Thousands of Jordanians took to the streets last week in the largest protests to hit the country since the start of the Arab uprisings. The demonstrations, sparked by a rise in fuel prices by as much as 54 percent after a cut in government subsidies, quickly turned violent as protesters and security forces clashed, resulting in 75 injuries and one death across the country. Amman slashed the subsidies to reduce the nation’s budget deficit of $3 billion and help obtain a $2 billion loan from the International Monetary Fund.
Last week’s protests, which continued this week, differ from those in the recent past by its scope, degree of violence, and perhaps most importantly, nature. Unlike in the past, some protesters this time around called for the overthrow of King Abdullah II, and popular slogans from the Arab uprising were heard in the streets, notably: “The people want the downfall of the regime.” In addition, the crowd included a new mix of people, from tribal members who traditionally back the king to first-timers and protesters unaffiliated with political parties, unions, or the secular opposition. The kingdom has witnessed protests for nearly two years — since the start of the region’s uprisings — but the latest round seem to mark a turning point.
Jordanians demonstrate following an announcement that Jordan would raise fuel prices in Amman on Nov. 13, 2012. (Photo: Muhammad Hamed/REUTERS)
Jordan’s largest opposition group, the Muslim Brotherhood, walked a careful line during the protests. While it officially joined in on the demonstrations, it also stated that it does not demand the king’s ouster. The movement will likely try to use these new protests to its advantage by pushing for reforms from the king. Some analysts even argue that the Brotherhood is fanning the flames of dissent in Jordan. In order to fend off unrest thus far, King Abdullah has instituted certain reforms that eat away at his power, changing one-third of the Jordanian constitution to encourage a multiparty system and a more independent parliament, as well as allowing Jordanians to elect a prime minister for the first time in upcoming elections. These changes may not be enough.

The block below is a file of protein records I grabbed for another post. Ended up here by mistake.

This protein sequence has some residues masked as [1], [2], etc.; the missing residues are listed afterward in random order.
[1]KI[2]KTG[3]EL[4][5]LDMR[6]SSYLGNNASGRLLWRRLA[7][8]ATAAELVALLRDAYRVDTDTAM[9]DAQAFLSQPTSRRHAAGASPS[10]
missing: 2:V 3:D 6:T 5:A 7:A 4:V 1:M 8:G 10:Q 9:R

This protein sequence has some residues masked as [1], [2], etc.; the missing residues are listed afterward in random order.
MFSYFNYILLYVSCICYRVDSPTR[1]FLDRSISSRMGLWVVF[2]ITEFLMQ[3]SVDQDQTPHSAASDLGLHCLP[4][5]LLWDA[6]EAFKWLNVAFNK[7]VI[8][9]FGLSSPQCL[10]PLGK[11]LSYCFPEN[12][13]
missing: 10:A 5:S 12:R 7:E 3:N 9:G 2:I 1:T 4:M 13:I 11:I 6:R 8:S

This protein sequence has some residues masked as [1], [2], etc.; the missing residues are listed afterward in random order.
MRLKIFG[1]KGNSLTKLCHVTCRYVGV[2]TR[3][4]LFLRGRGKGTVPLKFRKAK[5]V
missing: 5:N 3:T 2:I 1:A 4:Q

In response to the demonstrations, Jordan’s military prosecutor charged 89 activists with inciting violent revolt. The charged face up to 15 years in jail. King Abdullah, for his part, has stood by the actions of the nation’s security forces in response to the events. And Jordan’s key ally, the United States, stated its support for Amman, with State Department spokesman Mark Toner saying, “There are concerns — economic, political concerns, aspirations — by the Jordanian people. We believe that King Abdullah’s roadmap for reform addresses these.”
The protests raise serious questions about the Hashemite Kingdom’s future. Jordan has avoided the worst of the Arab uprisings to date, but the recent violence and demands from activists indicate growing discontent with the status quo.